We went to a Hibachi restaurant to celebrate a friend's birthday. Apparently going out for Hibachi on your birthday is a thing, because we heard three other tables singing "Happy Birthday" while we were there, and it was not a big place.

So the chef was doing his thing, grilling the food while flipping his spatulas and putting on a show. First he started tossing little pieces of cooked food into our mouths from behind the grill, and then he pulled out a squirt bottle full of sake and motioned for us to open our mouths.

Well, when we told him that everyone at the table didn't drink alcohol (we were all Latter-day Saints) he looked disappointed but not for long. Almost immediately, he pulled out a baby bottle full of water and sprayed it in all of our mouths. 

I've had a lot of reactions to telling people I don't drink over the years, but I can honestly say it's the first time that has happened.


I wrote this about a year ago, and I am feeling it acutely right now.

This week I needed to go pick up my 17-year-old because she drove somewhere and somehow misplaced her car key while she was there. Then I found out it was actually her dad's key, which she'd borrowed because she'd already lost her own key someplace else. 

I told her to go the hardware store after school to make (and pay for) two new replacement copies, to which my 15-year-old observed, "That car is definitely getting stolen. In a few month's time, there are going to be hundreds of keys to it scattered all over town."

Of course, he lost his shoes several days ago and still can't find them, so maybe he shouldn't talk.


I need a word of advice about hand towels. After a decade of constantly picking them up off the floor, I stumbled across a brilliant hack and installed snaps to secure it to the towel rack using this {affiliate link}starter kit, which was well worth it. I haven't picked up a hand towel in two years, and it's not because my kids stopped being slobs all of a sudden.

But now I'm running into a different problem.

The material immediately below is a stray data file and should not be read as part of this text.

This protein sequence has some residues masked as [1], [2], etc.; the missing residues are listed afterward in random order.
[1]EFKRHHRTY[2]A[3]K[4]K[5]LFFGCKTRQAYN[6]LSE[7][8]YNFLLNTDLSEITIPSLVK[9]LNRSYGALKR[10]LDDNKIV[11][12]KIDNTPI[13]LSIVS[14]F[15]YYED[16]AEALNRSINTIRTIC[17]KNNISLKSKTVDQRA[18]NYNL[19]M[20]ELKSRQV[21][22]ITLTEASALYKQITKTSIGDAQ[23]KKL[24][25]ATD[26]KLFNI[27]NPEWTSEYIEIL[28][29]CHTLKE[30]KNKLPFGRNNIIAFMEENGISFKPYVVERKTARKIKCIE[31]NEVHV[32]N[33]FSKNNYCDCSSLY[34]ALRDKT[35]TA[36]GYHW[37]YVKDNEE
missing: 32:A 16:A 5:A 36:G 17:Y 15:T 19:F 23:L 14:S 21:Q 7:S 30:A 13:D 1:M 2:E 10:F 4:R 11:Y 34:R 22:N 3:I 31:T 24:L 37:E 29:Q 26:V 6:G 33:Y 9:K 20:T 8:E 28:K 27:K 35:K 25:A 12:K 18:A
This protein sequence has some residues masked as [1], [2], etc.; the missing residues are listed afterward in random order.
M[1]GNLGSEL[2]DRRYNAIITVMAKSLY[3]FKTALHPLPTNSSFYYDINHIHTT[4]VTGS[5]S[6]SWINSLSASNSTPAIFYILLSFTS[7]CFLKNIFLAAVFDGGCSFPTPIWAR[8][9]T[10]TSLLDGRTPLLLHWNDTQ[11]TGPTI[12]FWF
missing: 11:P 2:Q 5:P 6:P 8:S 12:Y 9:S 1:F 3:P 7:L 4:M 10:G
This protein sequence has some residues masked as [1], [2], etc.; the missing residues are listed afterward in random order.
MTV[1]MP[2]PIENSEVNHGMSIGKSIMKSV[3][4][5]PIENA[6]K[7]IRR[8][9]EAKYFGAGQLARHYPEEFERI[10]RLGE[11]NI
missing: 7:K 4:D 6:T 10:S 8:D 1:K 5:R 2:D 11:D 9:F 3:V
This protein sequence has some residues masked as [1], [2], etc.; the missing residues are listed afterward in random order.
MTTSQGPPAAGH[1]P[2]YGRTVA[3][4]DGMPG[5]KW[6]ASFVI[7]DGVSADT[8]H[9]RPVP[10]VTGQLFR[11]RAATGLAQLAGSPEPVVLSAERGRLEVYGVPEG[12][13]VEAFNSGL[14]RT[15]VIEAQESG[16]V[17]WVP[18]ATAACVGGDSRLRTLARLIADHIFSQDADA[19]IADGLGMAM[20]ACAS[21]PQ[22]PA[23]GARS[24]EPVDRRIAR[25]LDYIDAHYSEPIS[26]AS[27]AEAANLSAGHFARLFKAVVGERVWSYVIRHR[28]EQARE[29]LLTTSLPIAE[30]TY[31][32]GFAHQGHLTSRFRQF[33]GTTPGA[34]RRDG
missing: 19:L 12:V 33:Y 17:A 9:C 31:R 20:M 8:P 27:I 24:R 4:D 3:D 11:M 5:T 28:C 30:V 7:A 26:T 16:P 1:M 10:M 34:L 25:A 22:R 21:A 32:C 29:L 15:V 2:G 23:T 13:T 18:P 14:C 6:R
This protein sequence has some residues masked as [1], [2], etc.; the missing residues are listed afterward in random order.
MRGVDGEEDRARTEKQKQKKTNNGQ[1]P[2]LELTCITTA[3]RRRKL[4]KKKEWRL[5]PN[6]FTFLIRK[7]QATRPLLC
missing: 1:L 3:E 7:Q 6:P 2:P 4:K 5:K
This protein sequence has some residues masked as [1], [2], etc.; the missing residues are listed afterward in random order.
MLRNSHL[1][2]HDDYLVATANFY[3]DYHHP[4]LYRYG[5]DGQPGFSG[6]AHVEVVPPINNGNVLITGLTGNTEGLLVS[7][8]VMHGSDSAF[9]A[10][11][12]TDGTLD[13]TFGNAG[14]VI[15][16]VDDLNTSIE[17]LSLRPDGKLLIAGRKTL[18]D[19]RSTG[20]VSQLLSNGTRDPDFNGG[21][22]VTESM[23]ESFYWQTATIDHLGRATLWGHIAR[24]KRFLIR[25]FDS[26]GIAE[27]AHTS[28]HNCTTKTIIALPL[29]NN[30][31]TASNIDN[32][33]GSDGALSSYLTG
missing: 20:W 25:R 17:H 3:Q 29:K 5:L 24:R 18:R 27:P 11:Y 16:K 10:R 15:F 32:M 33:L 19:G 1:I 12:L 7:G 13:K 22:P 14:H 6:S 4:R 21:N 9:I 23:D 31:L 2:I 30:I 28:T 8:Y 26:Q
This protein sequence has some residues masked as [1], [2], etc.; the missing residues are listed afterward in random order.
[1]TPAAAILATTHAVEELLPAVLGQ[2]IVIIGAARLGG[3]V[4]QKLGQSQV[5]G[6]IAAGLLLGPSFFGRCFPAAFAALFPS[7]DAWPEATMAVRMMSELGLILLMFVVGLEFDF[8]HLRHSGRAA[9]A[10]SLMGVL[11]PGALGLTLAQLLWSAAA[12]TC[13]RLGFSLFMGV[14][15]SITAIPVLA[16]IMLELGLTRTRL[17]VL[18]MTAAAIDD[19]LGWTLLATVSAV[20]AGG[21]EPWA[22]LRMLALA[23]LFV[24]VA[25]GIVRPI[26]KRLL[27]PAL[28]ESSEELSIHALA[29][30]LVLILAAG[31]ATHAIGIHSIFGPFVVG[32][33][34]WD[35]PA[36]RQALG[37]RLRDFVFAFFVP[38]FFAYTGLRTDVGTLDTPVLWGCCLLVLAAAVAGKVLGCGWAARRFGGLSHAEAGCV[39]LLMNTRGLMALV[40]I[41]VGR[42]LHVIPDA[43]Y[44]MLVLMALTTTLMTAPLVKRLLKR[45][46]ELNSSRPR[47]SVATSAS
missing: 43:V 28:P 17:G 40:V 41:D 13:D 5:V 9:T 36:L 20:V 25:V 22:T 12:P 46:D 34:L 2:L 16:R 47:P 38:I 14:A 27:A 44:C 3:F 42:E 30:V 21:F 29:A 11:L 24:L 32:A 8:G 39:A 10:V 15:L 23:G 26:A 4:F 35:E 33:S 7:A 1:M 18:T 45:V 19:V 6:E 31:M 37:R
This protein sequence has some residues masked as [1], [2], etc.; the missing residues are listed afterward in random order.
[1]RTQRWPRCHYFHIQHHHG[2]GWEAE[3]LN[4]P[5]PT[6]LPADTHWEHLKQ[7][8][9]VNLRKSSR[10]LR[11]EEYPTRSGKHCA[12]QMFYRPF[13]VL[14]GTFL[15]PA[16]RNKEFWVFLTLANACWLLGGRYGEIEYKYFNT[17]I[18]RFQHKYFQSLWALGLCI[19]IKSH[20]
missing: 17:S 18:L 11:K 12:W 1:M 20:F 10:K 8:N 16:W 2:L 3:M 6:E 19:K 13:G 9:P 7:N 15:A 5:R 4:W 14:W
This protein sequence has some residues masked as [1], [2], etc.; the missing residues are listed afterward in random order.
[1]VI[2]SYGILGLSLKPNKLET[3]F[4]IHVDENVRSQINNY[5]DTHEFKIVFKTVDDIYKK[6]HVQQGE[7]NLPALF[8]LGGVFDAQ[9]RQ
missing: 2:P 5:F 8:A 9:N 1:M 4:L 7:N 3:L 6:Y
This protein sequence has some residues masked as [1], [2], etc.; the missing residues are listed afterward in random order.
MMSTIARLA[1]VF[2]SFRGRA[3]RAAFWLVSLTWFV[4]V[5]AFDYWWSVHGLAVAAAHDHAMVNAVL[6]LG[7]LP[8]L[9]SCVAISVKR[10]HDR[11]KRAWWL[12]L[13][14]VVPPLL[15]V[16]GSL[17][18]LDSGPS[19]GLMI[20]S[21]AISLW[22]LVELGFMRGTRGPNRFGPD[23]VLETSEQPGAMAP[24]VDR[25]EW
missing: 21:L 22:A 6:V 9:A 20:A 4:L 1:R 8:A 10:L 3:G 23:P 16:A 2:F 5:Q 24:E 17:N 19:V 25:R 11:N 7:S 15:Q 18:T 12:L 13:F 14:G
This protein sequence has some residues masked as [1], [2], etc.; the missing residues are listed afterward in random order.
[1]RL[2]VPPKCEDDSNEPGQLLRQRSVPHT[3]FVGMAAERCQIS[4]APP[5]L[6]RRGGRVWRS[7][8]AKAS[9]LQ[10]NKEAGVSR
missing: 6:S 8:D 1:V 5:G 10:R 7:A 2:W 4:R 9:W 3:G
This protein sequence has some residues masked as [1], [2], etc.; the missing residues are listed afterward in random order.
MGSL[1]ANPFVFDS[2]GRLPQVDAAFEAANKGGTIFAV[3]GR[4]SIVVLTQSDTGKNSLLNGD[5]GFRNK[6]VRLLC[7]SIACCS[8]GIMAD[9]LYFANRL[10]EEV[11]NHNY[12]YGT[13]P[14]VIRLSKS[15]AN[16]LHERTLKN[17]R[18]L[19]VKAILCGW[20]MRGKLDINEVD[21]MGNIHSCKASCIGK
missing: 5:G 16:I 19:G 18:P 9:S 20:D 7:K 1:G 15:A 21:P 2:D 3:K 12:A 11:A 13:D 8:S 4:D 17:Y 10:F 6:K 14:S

How do you keep them from looking dingy after a while? The towels in our bathroom are a butter yellow color, but the place on the towel where they wipe their hands is starting to look gray, even after washing in hot water with vinegar and all the other tricks Google advises me to do.

Any tips?


After a few days of intense rain, all the soccer fields in town were closed and practice was cancelled. 

I was doing my customary happy dance, but my 4th grader's coach was so concerned that he talked the league into renting field space at an indoor sports facility in the next town over so they could still hold practice. 

I don't get it. Doesn't he know that when practice gets rained out, you're supposed to be excited and enjoy your evening off?? My kid is 9, not Lionel Messi. I think we'll all be okay if we skip it this week.


Our family got a gym membership over the summer but it stays active until next week, so I've been going and running on the treadmill during the day while the kids are at school to get my money's worth. 

I've discovered I like running on a treadmill better than running on the road. On a treadmill there's no humidity, no cold, no bugs, and no hills, plus it keeps me running at a faster speed than if I'm gradually slowing down on my own as I contemplate just lying down in the road and giving up.

"If you like it, maybe you should just get an individual membership for yourself," Phillip suggested.

"But it seems silly to pay $100 a month just to use the treadmill," I said. "I could probably buy a treadmill on Facebook Marketplace for the cost of one month. Everyone gets a treadmill thinking they're going to use it and then they don't so they just want to get rid of it-"

"And now you can be one of those people, too!" Phillip finished.


My kids are just a little bit too old, so I have never watched an episode of Bluey even though I've seen parents on Facebook saying how great it is. And then I realized that there's a Bluey Español channel on YouTube, and it's amazing for Spanish listening practice. 

The episodes are short enough (7 minutes) that I can listen once, scroll down to read the written transcript and look up words I don't know, watch again while reading the transcript, and then listen a third time without it for way better comprehension.

It's an awesome method for practicing and it's pretty entertaining, too. It's just slightly awkward when your kids ask what you were doing while they were away at school and your answer is watching Bluey by yourself for 35 minutes.


My 2nd grader's teacher has everyone in the class write a letter home every Friday, and I'm supposed to write back over the weekend for him read in class on Monday. It's a cute idea, although I'm not wagering any money on my not forgetting on a semi-regular basis.

I opened my 7-year-old's notebook last week and his letter started with "Dear Jenny..."

Let it be known that I'm extremely old-school about this. In this house, I am Mom. Children who aren't mine can call me Mrs. Evans (or Sister Evans, if you're church folk.) If you want to call me by my first name you must be (1) over 18 and (2) someone who never resided in my uterus.

So when I wrote his letter back it started "Dear Mr. Evans..."

Two can play at this game.

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Friday, September 8, 2023

7 Quick Takes about New Cars, Beach Camping, and Stupid Injuries You Give Yourself